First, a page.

- • Low Screen-High MVPA (reference category);
- • Low Screen-Low MVPA;
- • High Screen-High MVPA;
- • High Screen-Low MVPA.
Logistic regression was used to calculate the odds ratios for being overweight alone, being obese alone and being overweight/obese combined for each of the screen time-MVPA categories for boys and for girls separately. Age and SEIFA were entered as independent variables for all logistic regression analyses. Alpha was set at 0.05. Analyses were undertaken using Statview for Windows Version 5.0.1.
Subject characteristics are shown in Table 1. Approximately 25% of the sample was overweight (19.0%) or obese (6.5%), with slightly higher percentages in females. About 80% of youth did not meet screen time recommendations, whereas about 20% did not meet the recommendations for physical activity. MVPA was negatively correlated with screen time in males (r = −0.39, p < 0.0001) and in females (r = −0.31, p < 0.0001).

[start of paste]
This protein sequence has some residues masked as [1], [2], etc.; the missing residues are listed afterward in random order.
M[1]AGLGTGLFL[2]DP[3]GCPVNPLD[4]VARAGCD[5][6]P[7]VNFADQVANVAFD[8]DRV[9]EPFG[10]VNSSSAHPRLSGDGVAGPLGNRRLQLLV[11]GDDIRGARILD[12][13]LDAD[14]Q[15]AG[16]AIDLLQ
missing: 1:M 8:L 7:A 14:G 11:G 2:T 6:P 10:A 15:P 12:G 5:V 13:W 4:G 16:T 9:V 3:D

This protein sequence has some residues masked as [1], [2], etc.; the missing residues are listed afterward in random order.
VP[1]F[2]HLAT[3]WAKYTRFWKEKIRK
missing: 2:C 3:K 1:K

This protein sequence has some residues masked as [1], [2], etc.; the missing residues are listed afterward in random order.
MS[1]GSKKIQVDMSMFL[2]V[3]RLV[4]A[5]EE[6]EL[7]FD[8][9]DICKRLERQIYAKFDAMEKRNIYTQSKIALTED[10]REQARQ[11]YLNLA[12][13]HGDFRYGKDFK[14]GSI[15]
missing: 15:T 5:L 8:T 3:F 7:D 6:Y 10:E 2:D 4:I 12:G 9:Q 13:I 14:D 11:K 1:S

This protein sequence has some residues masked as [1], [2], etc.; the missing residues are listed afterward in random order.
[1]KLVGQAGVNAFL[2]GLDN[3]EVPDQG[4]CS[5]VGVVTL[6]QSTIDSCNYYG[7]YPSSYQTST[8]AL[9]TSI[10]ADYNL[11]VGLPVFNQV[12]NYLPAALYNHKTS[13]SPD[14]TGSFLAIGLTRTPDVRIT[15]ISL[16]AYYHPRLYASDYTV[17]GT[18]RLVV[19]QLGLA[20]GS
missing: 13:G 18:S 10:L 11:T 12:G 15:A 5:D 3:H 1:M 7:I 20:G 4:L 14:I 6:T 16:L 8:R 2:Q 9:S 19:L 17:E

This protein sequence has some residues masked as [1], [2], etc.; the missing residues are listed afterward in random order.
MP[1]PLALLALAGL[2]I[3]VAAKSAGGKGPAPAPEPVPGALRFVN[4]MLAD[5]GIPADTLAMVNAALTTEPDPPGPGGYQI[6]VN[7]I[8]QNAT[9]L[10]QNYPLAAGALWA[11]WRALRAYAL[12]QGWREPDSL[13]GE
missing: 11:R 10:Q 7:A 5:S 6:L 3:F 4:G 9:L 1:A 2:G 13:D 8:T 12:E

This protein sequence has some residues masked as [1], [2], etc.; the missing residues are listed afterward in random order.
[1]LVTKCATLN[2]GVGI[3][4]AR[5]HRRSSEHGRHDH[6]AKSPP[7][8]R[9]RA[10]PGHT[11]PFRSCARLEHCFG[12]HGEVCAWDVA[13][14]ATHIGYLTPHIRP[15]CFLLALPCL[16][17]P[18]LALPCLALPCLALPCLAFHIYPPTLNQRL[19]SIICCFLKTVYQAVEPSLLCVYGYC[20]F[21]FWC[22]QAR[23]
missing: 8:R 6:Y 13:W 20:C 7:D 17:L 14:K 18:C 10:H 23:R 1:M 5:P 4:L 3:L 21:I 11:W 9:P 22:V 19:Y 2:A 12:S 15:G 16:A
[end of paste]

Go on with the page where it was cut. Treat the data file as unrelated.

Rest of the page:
Table 1. Subject characteristics. Values are shown as percentages or means (SDs) or percentages
|Age (years)||13.5 (2.2)||13.4 (2.2)||13.4 (2.2)|
|BMI (kg/m2)||20.4 (3.9)||21.1 (4.2)||20.7 (4.1)|
|Socioeconomic status (SEIFA; SD)||1004 (66)||1000 (63)||1002 (65)|
|Mean screen time min/day (SD)||255.4 (119.1)||204.3 (71.0)||229.5 (114.5)|
|Mean MVPA min/day (SD)||136.8 (77.3)||107.5 (71.0)||122.0 (75.6)|
|% meeting screen time guidelines||15.7||26.2||21.0|
|% meeting MVPA guidelines||85.7||73.2||79.4|